The latest “I once was ‘found’, then I headed for the exit door” tale making the rounds among the Christian internet world is that of George Perdikis, one of the founder of Christian pop band, the Newsboys. Whether it’s stories like that of Bob Dylan, Frank Schaeffer, Katy Perry, or countless others over the last 2,000 years who have elected to walk away from orthodox Christianity, we who stay may have one or both of these responses:
(1) We may chalk it up either apostasy or a belief that the leaver was never truly saved in the first place. The chalk you use will depend in large part whether you’re in the “once saved, always saved” camp or the “only the elect will be saved” camp. This unending debate about whether it is possible to “de-convert” rages on in some Christian college dorms at 2 a.m. For the purposes of this post, let’s just leave it at “Salvation belongs to God”. In any case, those who were once a part of us aren’t with us any longer. We try to find holes in their conversion stories to demonstrate the way in which incomplete, immature, or improper* belief led these Reborn Renees to walk away.
(2) We sorrow. When we look around us at the church, we see problems everywhere we turn. Sometimes, it makes it very hard to see Jesus in the midst of it all. When we read not only the stories of Walk Away Renees, but of those who’ve been deeply wounded but are still hanging on, usually in another corner of Christendom – the person with childhood spent among the fundies now attending a liberal mainline church or the former Catholic now a happy member of an Assembly of God – we ache and wonder how a Church who sometimes behaves like a UFC fighter remotely resembles the pure, spotless Bride described here.
I tend to go immediately to the latter. (No surprise if you’ve been a reader of this blog.) In some cases, I may find myself pondering to whom or what these people thought they were following from the beginning. In the case of George Perdikis, I was struck by what he didn’t say about his conversion. As in, he never mentioned that he had done so. He talked a lot about his desire to play music, but didn’t say anything in this now-viral piece about ever encountering God on the journey. “The choice to become a ‘Christian Rock Band’ was heavily influenced by Peter’s parents, Bill and Rosalie Furler,” he wrote. “As fundamentalist Christians, the only acceptable form of music was the kind that worshipped God. Bill and Rosalie were like second parents to me and, for that reason, I never questioned their advice.”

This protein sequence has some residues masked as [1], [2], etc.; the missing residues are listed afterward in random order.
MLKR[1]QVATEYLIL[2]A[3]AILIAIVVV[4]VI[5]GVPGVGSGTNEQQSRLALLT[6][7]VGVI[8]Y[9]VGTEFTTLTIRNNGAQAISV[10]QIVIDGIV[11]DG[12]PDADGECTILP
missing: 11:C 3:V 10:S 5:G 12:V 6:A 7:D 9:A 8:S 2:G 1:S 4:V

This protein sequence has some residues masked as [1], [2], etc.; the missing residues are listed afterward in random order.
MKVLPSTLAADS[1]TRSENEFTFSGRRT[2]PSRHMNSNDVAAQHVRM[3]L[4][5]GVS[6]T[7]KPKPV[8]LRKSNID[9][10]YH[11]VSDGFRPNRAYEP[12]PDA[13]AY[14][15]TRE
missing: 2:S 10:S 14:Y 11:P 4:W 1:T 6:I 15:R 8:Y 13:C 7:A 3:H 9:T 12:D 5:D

We followers of Jesus have loved stories of spiritual transformation ever since Rabbi Saul got zapped on his way to Damascus. I never, never tire of hearing salvation stories – or of sharing my own. But I also recognize that it is critical to listen to the stories of Walk Away Renees. They provide for us a harshly-lit magnifying mirror on the way in which we make disciples. Let’s face it – most of us didn’t know what it really meant to follow Christ when we first surrendered to his Lordship in our lives. Whether we were well-catechized on what it meant to be a disciple or our “decision for Christ” happened seemingly on the spot, we can’t possibly know what it will mean to live out our yes to God, except for the ominous-sounding, mysterious words about it costing us our lives. I suspect that even if some of those Renees were presented with this truth, it wouldn’t have formed in them perseverance. (Only actually persevering can do that.) But we all know that we’re coming out of a generation of “just pray this prayer and the blessings will FLOW” easy-believeism that has very little to do with anything the Bible describes about the lives of Jesus’ followers.
These Walk Away Renee stories also point to another weakness in the way in which some of us approach discipleship. Often, we treat the formation process as a way of creating followers in our image instead of God’s. It doesn’t mean creating spiritual clones or drones, but helping people discover who God has created them to be. This discovery process includes helping people learn and apply the classical spiritual disciplines in order to live out their new life. It also includes helping them flourish in the body of Christ. A growing disciple is free to become more truly themselves, which has sometimes foolishly been perceived as a threat instead of a blessing by those in charge.
Finally, the Renees who once worshipped with us should humble those of us who’ve been left behind, so to speak. There but for the grace of God go we. Some of us who belong to the Shepherd have our own nasty, ingrained habits of wandering, only to be rescued by him one more time…again. It behooves all of us to remember that this may be the case for some of those who’ve noisily “de-converted” themselves, put their heads down and run like the wind as far as they can go.
When you hear a Walk Away Renee story, what is your response?
* Hey look! It’s an outline for a three-point sermon, with bonus points for alliteration!